Colin Filliter of Sauvair demonstrates drone technology to PFLA field tour participants.

One of the highlights from PFLA’s 2016 field tour, June 1st in Campbell River, was a drone technology demonstration by Colin Filliter of Suavair. Colin uses drones, or unmanned aerial vehicles (UAV), to capture low-elevation imagery.

In case you missed it, and you’re interested to learn more about the application of drone technology in silviculture surveys, here are 3 reasons drone technology is good for forest management.

Better decision making

The equipment Colin uses captures high-definition imagery that covers an entire cutblock, not just a small sample. All imagery is transmitted to a live 720p feed so you can make important management decisions in the field. The imagery is also recorded, in 1080p or 4K, so you can review the images once you’re back at the office, as many times as you need, and determine the best management decision.

Applications include:

·      Free to grow surveys
·      Brush assessments
·      Log boom inventories

You can also compare archived imagery to future imagery to evaluate the impact of treatment prescriptions over time.

Improved safety

Walking over steep ground and across thick slash is a high-risk activity. In fact, slips, trips, and falls are the leading cause of injuries to foresters in British Columbia.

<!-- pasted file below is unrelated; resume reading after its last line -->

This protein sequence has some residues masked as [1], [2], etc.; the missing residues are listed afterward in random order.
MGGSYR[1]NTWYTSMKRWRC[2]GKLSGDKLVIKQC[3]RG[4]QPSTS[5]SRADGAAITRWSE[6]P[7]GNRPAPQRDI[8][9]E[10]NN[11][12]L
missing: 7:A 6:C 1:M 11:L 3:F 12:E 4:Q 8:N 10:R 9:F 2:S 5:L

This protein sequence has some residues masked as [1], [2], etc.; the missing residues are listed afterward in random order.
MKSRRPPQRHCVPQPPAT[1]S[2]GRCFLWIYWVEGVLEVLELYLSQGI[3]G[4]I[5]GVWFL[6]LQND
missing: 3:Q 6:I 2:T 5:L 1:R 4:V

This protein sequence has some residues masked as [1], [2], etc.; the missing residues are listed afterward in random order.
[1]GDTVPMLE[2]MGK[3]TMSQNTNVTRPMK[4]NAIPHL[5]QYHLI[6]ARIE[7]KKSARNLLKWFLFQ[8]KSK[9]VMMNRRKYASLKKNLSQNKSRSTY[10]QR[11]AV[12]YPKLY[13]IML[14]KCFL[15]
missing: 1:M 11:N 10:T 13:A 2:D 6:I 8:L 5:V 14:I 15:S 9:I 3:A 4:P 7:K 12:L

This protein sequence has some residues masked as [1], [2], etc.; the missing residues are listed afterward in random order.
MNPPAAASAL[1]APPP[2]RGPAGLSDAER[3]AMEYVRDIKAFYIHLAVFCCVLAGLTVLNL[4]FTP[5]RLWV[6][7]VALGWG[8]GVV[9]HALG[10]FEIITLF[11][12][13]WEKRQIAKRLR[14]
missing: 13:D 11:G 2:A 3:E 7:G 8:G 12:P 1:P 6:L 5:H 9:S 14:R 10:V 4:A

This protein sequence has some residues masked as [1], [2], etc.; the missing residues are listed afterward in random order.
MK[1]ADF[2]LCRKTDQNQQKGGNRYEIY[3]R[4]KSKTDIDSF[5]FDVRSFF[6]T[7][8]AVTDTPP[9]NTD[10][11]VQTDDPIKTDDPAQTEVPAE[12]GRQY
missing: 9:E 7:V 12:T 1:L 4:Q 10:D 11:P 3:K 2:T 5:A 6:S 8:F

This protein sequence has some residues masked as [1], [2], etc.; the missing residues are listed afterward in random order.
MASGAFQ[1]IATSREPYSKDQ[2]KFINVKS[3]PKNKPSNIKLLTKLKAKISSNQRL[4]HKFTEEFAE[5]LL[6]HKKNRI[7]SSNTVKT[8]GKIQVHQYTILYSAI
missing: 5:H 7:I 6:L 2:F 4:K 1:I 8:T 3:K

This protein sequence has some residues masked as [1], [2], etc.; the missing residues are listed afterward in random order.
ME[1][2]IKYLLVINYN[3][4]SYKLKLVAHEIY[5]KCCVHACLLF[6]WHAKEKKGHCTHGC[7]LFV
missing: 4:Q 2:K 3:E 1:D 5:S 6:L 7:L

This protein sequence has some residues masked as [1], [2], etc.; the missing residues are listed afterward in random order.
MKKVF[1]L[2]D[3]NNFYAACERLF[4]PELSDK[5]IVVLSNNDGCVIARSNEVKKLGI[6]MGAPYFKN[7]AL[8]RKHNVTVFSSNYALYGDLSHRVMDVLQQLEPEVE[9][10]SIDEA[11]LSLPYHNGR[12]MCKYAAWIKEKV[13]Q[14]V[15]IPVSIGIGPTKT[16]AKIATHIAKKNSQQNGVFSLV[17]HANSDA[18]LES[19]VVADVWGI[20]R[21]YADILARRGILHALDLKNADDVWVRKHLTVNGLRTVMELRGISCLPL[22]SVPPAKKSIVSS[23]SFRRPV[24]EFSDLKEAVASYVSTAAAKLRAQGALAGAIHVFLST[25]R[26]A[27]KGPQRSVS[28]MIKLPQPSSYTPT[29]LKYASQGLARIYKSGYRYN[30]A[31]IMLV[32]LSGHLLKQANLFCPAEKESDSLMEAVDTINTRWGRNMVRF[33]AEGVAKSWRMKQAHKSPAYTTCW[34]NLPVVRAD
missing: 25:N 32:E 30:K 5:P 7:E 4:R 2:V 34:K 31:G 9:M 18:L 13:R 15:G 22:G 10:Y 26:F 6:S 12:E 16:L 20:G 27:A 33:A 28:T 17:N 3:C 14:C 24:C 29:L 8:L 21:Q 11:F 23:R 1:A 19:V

Because UAVs fly over hazards they significantly reduce or eliminate the need to walk through high-risk areas, while at the same time ensure the complete area of a block is covered. Less caulk time means less risk of injury and improved safety overall.

Greater production value leads to lower costs

Flying over hazards is not only safer, but more cost effective and time efficient. Drones are able cover distances a lot more quickly than human beings can. Colin estimates the technology they use is about 300% more productive than a traditional ground surveying crew.

Higher production compared to traditional ground methods means drone technology can significantly decrease your cost per hectare.

To see the drone technology in action, you can check out Colin’s video below or visit the Suavair website.

Here’s a group photo Colin captured from the demonstration. You can check out more photos from the field tour on PFLA’s Facebook page. Thanks again to Colin for the demonstration.

Suavair demo